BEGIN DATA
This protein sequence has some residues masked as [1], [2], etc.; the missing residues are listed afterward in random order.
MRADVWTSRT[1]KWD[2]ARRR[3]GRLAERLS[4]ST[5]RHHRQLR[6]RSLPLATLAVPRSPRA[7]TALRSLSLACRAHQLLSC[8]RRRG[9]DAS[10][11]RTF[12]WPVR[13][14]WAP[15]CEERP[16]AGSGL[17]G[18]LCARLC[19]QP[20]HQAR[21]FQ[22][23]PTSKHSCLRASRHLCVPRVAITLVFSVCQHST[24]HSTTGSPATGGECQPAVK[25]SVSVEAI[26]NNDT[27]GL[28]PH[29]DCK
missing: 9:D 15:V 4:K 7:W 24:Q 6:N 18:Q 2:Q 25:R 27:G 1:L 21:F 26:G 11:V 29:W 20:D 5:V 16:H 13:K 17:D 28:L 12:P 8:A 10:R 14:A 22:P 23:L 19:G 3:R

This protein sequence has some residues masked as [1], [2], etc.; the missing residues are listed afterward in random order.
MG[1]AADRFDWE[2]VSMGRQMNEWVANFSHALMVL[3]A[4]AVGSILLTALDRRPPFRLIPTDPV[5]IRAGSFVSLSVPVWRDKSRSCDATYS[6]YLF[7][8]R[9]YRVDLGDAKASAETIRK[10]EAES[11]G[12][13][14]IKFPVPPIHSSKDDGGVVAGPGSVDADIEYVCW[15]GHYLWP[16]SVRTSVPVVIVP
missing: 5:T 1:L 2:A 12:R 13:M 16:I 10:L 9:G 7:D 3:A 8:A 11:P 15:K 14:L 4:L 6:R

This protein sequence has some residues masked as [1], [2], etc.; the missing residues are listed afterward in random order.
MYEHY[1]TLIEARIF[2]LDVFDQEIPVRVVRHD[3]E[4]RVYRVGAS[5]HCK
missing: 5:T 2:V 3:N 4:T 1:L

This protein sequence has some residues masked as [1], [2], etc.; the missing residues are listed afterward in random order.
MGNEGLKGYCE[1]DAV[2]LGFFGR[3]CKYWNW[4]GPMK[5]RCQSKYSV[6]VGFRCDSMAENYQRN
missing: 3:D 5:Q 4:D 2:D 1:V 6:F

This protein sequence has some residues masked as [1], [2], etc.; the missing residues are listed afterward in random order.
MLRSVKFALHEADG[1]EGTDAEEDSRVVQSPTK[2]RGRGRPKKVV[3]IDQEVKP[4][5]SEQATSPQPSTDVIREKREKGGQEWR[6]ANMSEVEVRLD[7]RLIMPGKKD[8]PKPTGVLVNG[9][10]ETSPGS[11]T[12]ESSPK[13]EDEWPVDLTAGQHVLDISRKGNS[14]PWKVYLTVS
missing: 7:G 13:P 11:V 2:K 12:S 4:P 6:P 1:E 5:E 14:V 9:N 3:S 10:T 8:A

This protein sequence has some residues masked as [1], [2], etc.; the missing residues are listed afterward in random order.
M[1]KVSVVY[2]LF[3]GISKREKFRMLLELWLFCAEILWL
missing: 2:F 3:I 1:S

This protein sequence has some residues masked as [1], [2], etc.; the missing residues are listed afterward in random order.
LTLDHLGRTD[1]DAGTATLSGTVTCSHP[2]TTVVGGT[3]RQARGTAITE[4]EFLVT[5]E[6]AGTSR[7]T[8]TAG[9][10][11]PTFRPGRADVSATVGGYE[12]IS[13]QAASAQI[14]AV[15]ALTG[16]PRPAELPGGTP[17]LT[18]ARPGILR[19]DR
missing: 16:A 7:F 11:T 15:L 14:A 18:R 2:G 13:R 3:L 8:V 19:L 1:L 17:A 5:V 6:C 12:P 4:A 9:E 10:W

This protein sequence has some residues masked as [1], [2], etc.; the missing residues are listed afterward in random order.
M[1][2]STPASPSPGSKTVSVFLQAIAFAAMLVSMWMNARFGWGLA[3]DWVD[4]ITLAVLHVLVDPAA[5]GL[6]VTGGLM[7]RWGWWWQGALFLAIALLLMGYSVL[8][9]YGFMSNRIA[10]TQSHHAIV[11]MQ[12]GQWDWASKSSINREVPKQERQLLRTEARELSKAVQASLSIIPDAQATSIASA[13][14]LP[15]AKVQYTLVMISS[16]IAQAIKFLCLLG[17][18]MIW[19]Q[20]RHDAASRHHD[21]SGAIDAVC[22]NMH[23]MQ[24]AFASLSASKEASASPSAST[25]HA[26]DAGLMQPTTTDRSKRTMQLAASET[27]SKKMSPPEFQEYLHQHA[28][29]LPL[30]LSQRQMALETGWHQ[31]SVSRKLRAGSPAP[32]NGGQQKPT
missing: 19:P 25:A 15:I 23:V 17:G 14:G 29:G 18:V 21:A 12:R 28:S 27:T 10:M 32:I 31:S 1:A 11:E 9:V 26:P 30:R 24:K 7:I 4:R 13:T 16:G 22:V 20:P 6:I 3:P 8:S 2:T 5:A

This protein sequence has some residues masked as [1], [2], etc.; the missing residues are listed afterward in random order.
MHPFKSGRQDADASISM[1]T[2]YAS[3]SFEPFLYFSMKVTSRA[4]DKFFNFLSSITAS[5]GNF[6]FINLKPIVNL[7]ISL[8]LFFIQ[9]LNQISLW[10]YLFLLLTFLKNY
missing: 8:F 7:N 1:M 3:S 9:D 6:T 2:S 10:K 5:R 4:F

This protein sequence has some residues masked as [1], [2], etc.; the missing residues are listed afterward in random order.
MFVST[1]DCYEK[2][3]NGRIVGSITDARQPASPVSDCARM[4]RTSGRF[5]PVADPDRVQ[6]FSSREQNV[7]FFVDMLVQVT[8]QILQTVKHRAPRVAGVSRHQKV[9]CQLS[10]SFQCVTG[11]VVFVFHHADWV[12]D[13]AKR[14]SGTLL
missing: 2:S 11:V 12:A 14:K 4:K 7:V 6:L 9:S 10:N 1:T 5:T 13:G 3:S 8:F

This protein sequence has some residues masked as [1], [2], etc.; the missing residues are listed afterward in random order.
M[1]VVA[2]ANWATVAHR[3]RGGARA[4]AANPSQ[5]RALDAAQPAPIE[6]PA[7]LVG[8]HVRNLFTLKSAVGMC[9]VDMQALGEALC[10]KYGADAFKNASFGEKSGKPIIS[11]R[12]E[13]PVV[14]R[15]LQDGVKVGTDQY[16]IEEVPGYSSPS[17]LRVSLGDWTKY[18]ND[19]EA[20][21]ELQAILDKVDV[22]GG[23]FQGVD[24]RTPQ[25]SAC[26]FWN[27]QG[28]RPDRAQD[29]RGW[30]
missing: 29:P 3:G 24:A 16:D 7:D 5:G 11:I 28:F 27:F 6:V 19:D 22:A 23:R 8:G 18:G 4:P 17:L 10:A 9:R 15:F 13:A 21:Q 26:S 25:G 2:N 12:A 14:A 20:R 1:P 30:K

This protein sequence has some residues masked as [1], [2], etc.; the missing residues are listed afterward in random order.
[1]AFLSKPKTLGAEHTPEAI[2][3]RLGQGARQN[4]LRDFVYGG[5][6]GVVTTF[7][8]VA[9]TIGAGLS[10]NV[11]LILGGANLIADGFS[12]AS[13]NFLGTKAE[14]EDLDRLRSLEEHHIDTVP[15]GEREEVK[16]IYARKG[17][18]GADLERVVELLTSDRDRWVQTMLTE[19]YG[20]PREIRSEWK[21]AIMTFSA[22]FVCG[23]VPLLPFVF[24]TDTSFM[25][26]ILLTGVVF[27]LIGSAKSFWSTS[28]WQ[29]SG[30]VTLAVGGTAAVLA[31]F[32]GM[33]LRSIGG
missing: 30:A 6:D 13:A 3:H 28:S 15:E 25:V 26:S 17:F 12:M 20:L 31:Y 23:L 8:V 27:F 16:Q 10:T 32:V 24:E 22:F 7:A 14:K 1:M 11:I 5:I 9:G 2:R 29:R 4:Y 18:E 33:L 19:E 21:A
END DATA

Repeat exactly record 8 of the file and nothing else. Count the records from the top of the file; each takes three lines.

This protein sequence has some residues masked as [1], [2], etc.; the missing residues are listed afterward in random order.
M[1][2]STPASPSPGSKTVSVFLQAIAFAAMLVSMWMNARFGWGLA[3]DWVD[4]ITLAVLHVLVDPAA[5]GL[6]VTGGLM[7]RWGWWWQGALFLAIALLLMGYSVL[8][9]YGFMSNRIA[10]TQSHHAIV[11]MQ[12]GQWDWASKSSINREVPKQERQLLRTEARELSKAVQASLSIIPDAQATSIASA[13][14]LP[15]AKVQYTLVMISS[16]IAQAIKFLCLLG[17][18]MIW[19]Q[20]RHDAASRHHD[21]SGAIDAVC[22]NMH[23]MQ[24]AFASLSASKEASASPSAST[25]HA[26]DAGLMQPTTTDRSKRTMQLAASET[27]SKKMSPPEFQEYLHQHA[28][29]LPL[30]LSQRQMALETGWHQ[31]SVSRKLRAGSPAP[32]NGGQQKPT
missing: 19:P 25:A 15:I 23:V 17:G 14:G 29:G 18:V 21:A 12:R 28:S 27:T 10:M 32:I 31:S 1:A 11:E 9:V 26:P 30:R 24:K 7:I 4:R 13:T 16:G 22:V 20:P 6:I 3:P 8:S 2:T 5:A